In his first full-length release since 2014’s pom pom, Ariel Pink returns to the 60s psychedelia of his 2004 debut album, while simultaneously narrating the rebirth, and dark, tormented life, of the largely mythological, 60s musician Bobby Jameson, to whom the album dedicated. Fans of Pink will know that his musical lexicon is expansive, as demonstrated in Dedicated to Bobby Jameson, for while the title track is resonant of such aforementioned psychedelic rock, ‘Feels Like Heaven’ seems to mimic the melancholic tone of Morrissey, while ‘Santa’s in the Closet’ has such raw, 70s authenticity that could easily be mistaken for a single on Bowie’s Diamond Dogs. Yet as characteristic of his complex versatility, Pink with his final song, ‘Revenge of the Iceman’, in a seemingly arbitrary fashion, reverberates the English punk rebellion of the 1980s. Although this intense exploration of genres creates a sense of mystery akin to Jameson’s life, it also challenges the fluidity in complete records that tends to not only make them easy-listening, but also allows for a simple enjoyment of the overall composition. Therefore, for those not familiar with the plethora of styles found in Pink’s back catalogue, and his tendency to concurrently explore each extremity of his artistic ability, Dedicated to Bobby Jameson certainly makes for an uncomfortable listen.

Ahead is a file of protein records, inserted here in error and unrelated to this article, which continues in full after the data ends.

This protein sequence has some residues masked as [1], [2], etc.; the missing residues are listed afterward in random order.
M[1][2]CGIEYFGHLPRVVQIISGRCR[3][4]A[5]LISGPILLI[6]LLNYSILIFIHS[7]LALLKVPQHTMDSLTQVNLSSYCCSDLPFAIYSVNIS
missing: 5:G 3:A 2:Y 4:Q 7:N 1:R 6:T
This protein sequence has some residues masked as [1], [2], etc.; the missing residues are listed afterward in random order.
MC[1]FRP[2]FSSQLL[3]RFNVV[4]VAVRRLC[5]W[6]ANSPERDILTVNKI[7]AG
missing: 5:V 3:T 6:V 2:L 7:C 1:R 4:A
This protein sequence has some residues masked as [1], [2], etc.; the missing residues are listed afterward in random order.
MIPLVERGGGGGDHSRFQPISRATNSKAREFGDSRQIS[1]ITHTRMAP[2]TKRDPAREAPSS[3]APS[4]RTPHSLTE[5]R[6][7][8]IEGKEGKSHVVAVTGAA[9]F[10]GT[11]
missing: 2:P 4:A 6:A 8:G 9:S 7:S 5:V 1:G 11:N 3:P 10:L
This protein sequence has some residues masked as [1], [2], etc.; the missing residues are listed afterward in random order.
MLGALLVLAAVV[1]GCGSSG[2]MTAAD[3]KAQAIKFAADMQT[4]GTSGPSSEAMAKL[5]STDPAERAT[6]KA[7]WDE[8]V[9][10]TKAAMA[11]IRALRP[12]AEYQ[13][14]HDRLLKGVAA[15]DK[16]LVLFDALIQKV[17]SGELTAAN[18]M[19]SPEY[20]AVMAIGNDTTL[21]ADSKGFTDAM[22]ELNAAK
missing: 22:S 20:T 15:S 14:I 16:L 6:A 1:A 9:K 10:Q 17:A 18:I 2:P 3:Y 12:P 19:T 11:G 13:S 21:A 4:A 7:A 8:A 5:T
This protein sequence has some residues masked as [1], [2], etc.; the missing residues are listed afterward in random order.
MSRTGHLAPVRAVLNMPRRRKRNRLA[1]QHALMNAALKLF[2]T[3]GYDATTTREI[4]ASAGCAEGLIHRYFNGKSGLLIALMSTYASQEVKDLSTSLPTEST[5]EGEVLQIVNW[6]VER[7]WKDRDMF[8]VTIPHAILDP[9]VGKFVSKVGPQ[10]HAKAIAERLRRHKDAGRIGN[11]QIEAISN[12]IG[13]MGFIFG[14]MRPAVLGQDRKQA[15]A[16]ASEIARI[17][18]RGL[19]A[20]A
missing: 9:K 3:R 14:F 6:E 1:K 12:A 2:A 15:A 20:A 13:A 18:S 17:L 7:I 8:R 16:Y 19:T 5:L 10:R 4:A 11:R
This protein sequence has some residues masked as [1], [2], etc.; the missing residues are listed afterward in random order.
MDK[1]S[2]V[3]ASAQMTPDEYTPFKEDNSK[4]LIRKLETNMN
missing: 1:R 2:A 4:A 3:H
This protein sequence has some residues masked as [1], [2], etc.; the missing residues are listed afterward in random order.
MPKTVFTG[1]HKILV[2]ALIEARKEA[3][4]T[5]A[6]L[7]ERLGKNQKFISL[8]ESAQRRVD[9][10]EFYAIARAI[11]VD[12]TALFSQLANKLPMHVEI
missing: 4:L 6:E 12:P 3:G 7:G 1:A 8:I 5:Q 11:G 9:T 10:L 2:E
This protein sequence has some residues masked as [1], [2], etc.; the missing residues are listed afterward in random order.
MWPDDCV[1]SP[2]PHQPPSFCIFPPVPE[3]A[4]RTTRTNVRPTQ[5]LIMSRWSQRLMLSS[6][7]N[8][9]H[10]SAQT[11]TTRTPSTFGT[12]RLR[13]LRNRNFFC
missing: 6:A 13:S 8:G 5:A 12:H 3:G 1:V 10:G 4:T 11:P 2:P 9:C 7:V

IMAGE: Todd Dominer, Flickr